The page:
Several stalwart local eateries have made themselves at home in North Asheville in recent years. Avenue M has thrived in the Merrimon Avenue space that once housed the beloved Usual Suspects bar, and Vinnie’s, Ambrozia, Homegrown, Luella’s Bar-B-Que and Asheville Pizza and Brewing Co. have also put down roots among the fast-food chains on one of the city’s busiest four-lane strips.
And just north of downtown on Charlotte Street, another crop of businesses, including Gan Shan Station, Bone and Broth and Mamacita’s Taco Temple, are establishing themselves. Now a slew of new restaurants is about to hit the neighborhood, with four concepts rolling out this spring,
The trend seems to be chain restaurants abdicating their posts to burgeoning local eateries. The abandoned Jersey Mike’s location at 674 Merrimon Ave. will be replaced by WakuWaku Eatery, a Japanese homestyle restaurant serving traditional comfort fare rather than sushi — a concept that’s in short supply in Asheville.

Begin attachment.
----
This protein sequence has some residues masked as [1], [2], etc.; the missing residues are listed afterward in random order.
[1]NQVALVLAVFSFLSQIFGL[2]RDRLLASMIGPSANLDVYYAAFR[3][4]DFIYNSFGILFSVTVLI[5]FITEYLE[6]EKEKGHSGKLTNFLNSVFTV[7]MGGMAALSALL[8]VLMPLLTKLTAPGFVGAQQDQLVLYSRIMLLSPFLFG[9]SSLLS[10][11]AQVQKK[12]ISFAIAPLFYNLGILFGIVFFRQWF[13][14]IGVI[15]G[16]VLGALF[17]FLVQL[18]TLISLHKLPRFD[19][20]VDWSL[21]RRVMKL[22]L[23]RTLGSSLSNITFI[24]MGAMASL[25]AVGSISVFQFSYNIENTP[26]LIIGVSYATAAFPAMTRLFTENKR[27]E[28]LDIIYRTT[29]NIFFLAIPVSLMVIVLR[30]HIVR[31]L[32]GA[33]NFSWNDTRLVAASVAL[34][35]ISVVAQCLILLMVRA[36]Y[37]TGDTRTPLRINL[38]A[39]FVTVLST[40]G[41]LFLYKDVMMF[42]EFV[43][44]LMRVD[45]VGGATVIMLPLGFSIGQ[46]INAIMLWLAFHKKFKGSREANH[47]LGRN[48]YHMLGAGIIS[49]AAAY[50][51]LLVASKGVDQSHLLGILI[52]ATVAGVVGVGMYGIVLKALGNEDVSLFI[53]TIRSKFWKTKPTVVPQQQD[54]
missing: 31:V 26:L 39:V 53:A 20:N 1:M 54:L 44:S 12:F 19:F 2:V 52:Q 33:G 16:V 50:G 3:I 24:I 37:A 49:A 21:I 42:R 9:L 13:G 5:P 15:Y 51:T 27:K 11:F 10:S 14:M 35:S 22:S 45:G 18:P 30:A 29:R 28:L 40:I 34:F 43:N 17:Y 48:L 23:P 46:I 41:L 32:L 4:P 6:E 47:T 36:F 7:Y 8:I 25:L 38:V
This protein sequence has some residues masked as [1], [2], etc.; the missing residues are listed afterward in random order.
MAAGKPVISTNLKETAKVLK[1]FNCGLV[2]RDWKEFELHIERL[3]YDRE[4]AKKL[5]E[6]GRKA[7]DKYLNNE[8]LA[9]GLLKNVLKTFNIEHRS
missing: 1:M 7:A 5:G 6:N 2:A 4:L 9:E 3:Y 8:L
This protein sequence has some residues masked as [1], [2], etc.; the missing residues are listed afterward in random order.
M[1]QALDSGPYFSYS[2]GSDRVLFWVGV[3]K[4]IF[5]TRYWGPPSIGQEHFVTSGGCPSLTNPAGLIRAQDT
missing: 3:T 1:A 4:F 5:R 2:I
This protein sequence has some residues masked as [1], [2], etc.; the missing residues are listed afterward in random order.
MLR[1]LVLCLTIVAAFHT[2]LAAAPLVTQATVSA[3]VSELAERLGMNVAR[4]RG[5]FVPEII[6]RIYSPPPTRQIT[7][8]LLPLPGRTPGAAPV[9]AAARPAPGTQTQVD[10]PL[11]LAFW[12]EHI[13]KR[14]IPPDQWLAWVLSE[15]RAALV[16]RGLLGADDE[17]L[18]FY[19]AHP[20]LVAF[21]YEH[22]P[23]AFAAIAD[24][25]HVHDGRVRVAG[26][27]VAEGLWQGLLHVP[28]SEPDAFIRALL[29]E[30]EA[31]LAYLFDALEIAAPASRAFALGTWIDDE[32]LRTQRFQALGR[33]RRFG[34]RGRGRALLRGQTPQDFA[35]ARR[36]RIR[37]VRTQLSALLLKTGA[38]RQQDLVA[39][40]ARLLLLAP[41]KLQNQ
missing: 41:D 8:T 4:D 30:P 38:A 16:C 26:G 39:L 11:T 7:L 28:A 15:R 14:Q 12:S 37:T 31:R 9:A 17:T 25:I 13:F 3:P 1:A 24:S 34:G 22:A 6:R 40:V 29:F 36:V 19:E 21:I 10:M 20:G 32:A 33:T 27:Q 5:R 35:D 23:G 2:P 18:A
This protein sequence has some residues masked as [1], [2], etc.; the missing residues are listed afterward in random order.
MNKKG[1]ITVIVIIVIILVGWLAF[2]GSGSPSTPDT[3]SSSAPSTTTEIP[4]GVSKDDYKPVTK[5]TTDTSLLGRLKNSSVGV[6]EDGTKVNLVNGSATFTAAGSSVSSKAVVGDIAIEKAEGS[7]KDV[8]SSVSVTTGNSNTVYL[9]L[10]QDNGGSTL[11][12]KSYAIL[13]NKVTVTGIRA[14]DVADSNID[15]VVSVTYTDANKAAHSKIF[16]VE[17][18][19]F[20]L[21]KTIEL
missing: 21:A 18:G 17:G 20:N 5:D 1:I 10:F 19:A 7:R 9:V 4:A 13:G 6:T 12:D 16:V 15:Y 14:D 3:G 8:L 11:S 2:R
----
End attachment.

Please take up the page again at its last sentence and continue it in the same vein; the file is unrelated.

Co-owner Naomi Mikami, who is originally from Japan, says she decided to locate the business in North Asheville because she sees opportunity in that neighborhood for Asian restaurants. “Our foods are not like sushi, tempura, teriyaki chicken and teppanyaki,” she told Xpress via email, noting that the menu will include dishes that are normally eaten at home in Japan, such as yakisoba noodles, okonomiyaki (a savory grilled pancake), Japanese-style curry and korokke (a potato and meat or vegetable croquette). “Most of our recipes are what we learned from mom and grandma.”